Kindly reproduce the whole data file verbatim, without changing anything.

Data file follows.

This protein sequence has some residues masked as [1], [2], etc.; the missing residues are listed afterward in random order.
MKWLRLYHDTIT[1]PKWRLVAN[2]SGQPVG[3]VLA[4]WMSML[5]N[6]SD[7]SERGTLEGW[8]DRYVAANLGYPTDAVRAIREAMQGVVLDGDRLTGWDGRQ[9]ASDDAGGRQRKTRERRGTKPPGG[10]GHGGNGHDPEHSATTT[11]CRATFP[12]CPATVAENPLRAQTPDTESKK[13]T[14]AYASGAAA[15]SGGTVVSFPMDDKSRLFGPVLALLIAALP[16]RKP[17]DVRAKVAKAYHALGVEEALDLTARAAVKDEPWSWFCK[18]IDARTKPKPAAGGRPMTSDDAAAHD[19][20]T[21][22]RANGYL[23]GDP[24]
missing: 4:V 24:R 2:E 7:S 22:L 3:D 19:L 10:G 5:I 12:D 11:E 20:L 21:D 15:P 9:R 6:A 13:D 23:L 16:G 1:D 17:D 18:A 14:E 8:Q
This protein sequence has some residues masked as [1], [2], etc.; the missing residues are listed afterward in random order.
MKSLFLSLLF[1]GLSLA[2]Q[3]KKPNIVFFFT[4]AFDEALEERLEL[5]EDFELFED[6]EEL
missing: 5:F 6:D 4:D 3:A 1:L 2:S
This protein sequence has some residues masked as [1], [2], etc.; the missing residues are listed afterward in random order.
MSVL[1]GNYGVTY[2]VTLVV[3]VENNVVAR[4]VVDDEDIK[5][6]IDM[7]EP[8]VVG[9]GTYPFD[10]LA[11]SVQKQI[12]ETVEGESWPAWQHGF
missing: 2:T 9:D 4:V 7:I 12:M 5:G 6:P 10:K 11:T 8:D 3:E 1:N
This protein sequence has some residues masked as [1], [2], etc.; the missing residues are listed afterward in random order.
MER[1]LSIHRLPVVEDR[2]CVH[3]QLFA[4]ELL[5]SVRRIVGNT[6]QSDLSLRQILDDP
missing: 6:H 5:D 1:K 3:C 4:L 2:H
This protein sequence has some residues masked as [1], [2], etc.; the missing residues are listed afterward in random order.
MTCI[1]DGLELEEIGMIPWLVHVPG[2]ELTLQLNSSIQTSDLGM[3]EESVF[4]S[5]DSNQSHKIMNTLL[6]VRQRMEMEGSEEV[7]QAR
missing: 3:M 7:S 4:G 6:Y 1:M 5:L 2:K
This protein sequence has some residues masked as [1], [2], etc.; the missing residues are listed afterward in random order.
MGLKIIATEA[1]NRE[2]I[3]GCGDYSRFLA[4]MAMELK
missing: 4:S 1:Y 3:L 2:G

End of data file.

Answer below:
This protein sequence has some residues masked as [1], [2], etc.; the missing residues are listed afterward in random order.
MKWLRLYHDTIT[1]PKWRLVAN[2]SGQPVG[3]VLA[4]WMSML[5]N[6]SD[7]SERGTLEGW[8]DRYVAANLGYPTDAVRAIREAMQGVVLDGDRLTGWDGRQ[9]ASDDAGGRQRKTRERRGTKPPGG[10]GHGGNGHDPEHSATTT[11]CRATFP[12]CPATVAENPLRAQTPDTESKK[13]T[14]AYASGAAA[15]SGGTVVSFPMDDKSRLFGPVLALLIAALP[16]RKP[17]DVRAKVAKAYHALGVEEALDLTARAAVKDEPWSWFCK[18]IDARTKPKPAAGGRPMTSDDAAAHD[19][20]T[21][22]RANGYL[23]GDP[24]
missing: 4:V 24:R 2:E 7:S 22:L 3:D 19:L 10:G 5:I 12:D 11:E 20:L 21:D 15:P 9:R 6:A 13:D 23:L 16:G 1:D 17:D 18:A 14:E 8:Q
This protein sequence has some residues masked as [1], [2], etc.; the missing residues are listed afterward in random order.
MKSLFLSLLF[1]GLSLA[2]Q[3]KKPNIVFFFT[4]AFDEALEERLEL[5]EDFELFED[6]EEL
missing: 5:F 6:D 4:D 3:A 1:L 2:S
This protein sequence has some residues masked as [1], [2], etc.; the missing residues are listed afterward in random order.
MSVL[1]GNYGVTY[2]VTLVV[3]VENNVVAR[4]VVDDEDIK[5][6]IDM[7]EP[8]VVG[9]GTYPFD[10]LA[11]SVQKQI[12]ETVEGESWPAWQHGF
missing: 2:T 9:D 4:V 7:I 12:M 5:G 6:P 10:K 11:T 8:D 3:E 1:N
This protein sequence has some residues masked as [1], [2], etc.; the missing residues are listed afterward in random order.
MER[1]LSIHRLPVVEDR[2]CVH[3]QLFA[4]ELL[5]SVRRIVGNT[6]QSDLSLRQILDDP
missing: 6:H 5:D 1:K 3:C 4:L 2:H
This protein sequence has some residues masked as [1], [2], etc.; the missing residues are listed afterward in random order.
MTCI[1]DGLELEEIGMIPWLVHVPG[2]ELTLQLNSSIQTSDLGM[3]EESVF[4]S[5]DSNQSHKIMNTLL[6]VRQRMEMEGSEEV[7]QAR
missing: 3:M 7:S 4:G 6:Y 1:M 5:L 2:K
This protein sequence has some residues masked as [1], [2], etc.; the missing residues are listed afterward in random order.
MGLKIIATEA[1]NRE[2]I[3]GCGDYSRFLA[4]MAMELK
missing: 4:S 1:Y 3:L 2:G